MONTREAL -- National Chief Perry Bellegarde says he will not use his influential role as the head of the Assembly of First Nations to strike deals with the federal government without the full support of First Nations.

It's a promise that speaks to a long period of upheaval within the AFN, and the rocky relationship between the organization and the federal government.

Chiefs are gathered in Montreal for their annual meeting this week -- Bellegarde's first as national chief.

He took the reigns from Shawn Atleo, who abruptly resigned in the spring of 2014 due to controversy over his support for the federal government's First Nations education act announced the previous winter.

As he reflects on the events that led to his predecessor's departure, Bellegarde is vowing not to make the same mistakes.

"There was a lack of awareness and communication about it on everybody's side. And as the new national chief with a new mandate, I will not be doing those kinds of agreements," Bellegarde said in an interview on the sidelines of the Montreal gathering. "That's the reason that that failed, and I am not going to fail on any new things coming forward."

Bellegarde was in the room in February 2014 when Stephen Harper publicly announced the $1.9 billion education deal with Atleo in front of the national media.

He insists he was never on board with the deal, but attended that day to "find out what was going on."

"That's the truth," he said.

The education package, and Atleo's support of it, remain contentious. The AFN's newly-elected Ontario regional chief, Isadore Day, wonders if indeed there ever was a real deal on the table.

"Do we know what was attached to the deal?" Day said. "Do we know who actually struck the deal?"

Day said there "certainly seemed to be something wrong" with the way the agreement was reached, including a lack of implementation plan.

"The former national chief had a lot of back-door dealings and discussions on that which we never knew took place," Day said.

Bellegarde said the AFN has learned that it has to be "more transparent and open" in everything its does. But he said now is the time to move forward.

"Now we've learned," he said. "We have a lot of opportunity to close the gap and bring about change and start fresh with new relationships. And that's where my head goes."

Bellegarde is hopeful the government will sit down with the AFN again to establish a national fiscal framework for education, but he said the Conservatives have not come to table yet.

Aboriginal Affairs Minister Bernard Valcourt did not attend the Montreal gathering but his office issued a statement to indicate the government is taking steps to improve the well-being of First Nations by enabling them to take "full advantage of Canada's economic prosperity."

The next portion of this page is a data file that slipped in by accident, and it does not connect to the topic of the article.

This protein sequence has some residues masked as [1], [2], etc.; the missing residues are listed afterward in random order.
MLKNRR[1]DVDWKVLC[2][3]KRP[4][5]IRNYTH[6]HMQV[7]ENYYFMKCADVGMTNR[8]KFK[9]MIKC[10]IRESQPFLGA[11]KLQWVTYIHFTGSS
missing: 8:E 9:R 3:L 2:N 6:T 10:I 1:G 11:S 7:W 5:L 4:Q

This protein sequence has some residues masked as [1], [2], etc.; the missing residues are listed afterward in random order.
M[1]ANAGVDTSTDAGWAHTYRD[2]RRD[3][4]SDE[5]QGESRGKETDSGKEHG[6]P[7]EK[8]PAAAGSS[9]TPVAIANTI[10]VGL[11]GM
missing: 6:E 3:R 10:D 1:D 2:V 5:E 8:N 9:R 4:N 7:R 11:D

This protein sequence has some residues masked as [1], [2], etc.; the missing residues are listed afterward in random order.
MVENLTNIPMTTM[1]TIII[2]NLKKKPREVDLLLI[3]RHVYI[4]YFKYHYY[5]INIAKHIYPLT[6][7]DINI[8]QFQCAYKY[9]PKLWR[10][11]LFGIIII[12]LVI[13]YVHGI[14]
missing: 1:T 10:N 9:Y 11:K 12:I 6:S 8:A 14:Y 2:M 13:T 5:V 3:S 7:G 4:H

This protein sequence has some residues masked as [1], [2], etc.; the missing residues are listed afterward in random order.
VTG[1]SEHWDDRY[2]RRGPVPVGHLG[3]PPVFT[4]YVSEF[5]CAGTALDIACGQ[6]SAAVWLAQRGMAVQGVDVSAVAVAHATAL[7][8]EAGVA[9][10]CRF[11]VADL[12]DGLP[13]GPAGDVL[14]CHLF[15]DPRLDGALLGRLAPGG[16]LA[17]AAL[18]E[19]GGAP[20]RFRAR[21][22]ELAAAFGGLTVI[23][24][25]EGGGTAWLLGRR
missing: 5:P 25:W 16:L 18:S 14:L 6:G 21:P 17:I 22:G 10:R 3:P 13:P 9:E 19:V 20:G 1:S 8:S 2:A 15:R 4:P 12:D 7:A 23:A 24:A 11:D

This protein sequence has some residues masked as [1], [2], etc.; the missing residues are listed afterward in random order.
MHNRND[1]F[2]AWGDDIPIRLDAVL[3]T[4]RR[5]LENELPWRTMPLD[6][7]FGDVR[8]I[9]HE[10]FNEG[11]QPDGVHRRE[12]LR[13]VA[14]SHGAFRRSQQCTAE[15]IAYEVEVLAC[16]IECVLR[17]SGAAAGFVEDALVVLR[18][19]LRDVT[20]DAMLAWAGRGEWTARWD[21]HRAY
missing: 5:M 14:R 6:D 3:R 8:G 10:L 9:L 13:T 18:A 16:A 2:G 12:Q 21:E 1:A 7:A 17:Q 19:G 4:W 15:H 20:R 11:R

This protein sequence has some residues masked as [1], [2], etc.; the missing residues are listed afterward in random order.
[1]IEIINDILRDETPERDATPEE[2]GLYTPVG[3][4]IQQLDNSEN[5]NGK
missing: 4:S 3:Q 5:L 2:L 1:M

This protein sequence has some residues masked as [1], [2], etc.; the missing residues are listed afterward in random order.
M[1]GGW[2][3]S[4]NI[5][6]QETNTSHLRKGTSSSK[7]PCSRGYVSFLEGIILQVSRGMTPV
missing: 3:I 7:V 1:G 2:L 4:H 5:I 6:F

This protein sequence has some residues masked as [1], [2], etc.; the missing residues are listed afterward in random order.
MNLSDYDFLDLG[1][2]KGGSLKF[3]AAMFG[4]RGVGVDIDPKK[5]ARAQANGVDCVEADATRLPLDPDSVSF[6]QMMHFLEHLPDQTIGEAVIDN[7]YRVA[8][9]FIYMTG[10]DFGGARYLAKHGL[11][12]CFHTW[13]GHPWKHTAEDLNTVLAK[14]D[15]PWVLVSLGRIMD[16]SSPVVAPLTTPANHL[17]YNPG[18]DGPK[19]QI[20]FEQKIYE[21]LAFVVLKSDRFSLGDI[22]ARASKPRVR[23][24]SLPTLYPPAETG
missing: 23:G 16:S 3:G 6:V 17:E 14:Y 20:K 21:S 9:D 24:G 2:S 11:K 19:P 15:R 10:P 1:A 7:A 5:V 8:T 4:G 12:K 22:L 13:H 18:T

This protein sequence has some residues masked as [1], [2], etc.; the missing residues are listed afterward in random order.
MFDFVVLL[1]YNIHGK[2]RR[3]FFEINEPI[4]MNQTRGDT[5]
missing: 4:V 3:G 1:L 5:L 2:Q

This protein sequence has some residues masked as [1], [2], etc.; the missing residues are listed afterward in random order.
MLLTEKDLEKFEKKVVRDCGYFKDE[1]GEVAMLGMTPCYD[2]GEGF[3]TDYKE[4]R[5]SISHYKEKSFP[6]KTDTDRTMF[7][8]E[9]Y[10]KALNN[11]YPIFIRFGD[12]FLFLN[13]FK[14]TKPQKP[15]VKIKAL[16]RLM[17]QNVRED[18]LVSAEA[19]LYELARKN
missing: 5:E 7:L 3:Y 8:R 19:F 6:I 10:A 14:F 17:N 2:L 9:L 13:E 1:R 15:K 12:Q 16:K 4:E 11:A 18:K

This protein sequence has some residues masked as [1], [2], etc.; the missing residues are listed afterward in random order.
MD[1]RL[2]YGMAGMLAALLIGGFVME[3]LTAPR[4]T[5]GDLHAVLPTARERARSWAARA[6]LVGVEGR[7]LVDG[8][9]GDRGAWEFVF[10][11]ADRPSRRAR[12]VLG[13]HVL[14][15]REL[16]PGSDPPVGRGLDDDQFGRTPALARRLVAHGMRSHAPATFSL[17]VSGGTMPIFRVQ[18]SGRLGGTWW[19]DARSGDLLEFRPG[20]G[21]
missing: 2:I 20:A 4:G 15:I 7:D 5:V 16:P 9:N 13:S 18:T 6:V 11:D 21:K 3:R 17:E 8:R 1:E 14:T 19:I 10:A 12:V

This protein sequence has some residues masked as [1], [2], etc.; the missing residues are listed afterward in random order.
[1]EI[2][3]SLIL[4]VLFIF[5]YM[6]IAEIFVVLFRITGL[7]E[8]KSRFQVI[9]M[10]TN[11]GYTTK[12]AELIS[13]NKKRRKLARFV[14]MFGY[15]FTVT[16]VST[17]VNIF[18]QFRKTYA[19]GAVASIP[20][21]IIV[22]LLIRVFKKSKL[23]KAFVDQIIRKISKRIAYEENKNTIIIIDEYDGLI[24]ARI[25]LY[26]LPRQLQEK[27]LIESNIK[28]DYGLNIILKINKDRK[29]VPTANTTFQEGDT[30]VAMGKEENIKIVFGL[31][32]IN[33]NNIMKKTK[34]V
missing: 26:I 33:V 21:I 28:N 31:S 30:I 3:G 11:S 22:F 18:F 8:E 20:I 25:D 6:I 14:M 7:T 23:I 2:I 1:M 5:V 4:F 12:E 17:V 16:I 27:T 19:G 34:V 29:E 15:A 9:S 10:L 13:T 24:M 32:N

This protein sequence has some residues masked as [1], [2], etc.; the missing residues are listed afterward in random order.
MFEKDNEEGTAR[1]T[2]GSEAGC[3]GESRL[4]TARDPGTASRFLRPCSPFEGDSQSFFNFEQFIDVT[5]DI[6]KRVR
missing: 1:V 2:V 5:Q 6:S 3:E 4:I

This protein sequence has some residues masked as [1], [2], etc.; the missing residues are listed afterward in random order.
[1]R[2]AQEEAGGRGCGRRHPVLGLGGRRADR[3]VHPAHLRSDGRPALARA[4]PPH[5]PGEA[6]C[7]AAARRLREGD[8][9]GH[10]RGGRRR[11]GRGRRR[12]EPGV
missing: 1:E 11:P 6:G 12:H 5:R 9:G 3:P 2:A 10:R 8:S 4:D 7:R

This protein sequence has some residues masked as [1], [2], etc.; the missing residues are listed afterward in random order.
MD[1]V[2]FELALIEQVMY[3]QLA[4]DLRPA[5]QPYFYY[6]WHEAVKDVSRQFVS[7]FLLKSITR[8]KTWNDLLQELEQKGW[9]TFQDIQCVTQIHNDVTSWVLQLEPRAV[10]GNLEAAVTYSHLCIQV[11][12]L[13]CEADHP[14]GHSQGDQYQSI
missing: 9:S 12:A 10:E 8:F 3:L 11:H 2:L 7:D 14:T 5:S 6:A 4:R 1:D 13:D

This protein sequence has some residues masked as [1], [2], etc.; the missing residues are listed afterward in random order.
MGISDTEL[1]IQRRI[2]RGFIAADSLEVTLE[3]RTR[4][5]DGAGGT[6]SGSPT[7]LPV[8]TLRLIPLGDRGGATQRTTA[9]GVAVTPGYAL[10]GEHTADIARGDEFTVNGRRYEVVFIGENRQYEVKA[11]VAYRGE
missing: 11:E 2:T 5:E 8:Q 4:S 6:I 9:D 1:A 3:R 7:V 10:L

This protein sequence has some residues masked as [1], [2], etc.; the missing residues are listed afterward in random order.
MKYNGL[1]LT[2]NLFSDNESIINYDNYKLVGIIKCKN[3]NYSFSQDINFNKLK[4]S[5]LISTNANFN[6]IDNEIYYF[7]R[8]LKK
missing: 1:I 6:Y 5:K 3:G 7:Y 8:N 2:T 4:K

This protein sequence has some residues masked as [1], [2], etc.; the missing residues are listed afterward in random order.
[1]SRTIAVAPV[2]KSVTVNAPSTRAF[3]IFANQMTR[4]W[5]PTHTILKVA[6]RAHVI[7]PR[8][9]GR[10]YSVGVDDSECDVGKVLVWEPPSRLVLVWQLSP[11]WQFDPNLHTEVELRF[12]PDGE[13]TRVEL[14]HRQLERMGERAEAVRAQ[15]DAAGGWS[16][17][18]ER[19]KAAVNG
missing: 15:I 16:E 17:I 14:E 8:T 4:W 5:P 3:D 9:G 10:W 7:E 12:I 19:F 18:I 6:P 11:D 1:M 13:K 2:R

"Our government believes that Aboriginal peoples should have the same quality of life and the same opportunities as all other Canadians," said press secretary Emily Hillstrom.

The government also insists the education funding will still be available -- for First Nations that support the connected legislation.

Bellegarde has been lobbying all federal parties to address issues such as overcrowding, housing and access to clean drinking water in their election platforms.

The AFN continues to urge First Nations to become engaged in the political process.

The advocacy group has identified 51 swing ridings that could be affected if First Nations voters flock to polling stations.

"Our objective is to ensure that our First nations people are educated and aware of the impact they can have if they so choose," Bellegarde said.

Both NDP Leader Tom Mulcair and Liberal Leader Justin Trudeau attended the chiefs' gathering to rollout their election platforms for aboriginal policy.

Mulcair offered a "new era" of nation-to-nation relations with indigenous communities if he becomes prime minister in October.

The NDP plans to commit to a "government-wide" approach to address aboriginal affairs.

Trudeau also unveiled a series of commitments on Tuesday, including a promise to bolster funding for aboriginal education. He did not disclose the pricetag that would be attached to this.

Trudeau also addressed the need to reset the relationship between First Nations and the federal government.

But some chiefs remain skeptical.

"They're not going to do nothing for us if they get in," said Reginald Bellerose from the Muskowekwan First Nation in Saskatchewan. "They're going to avoid us if they get in."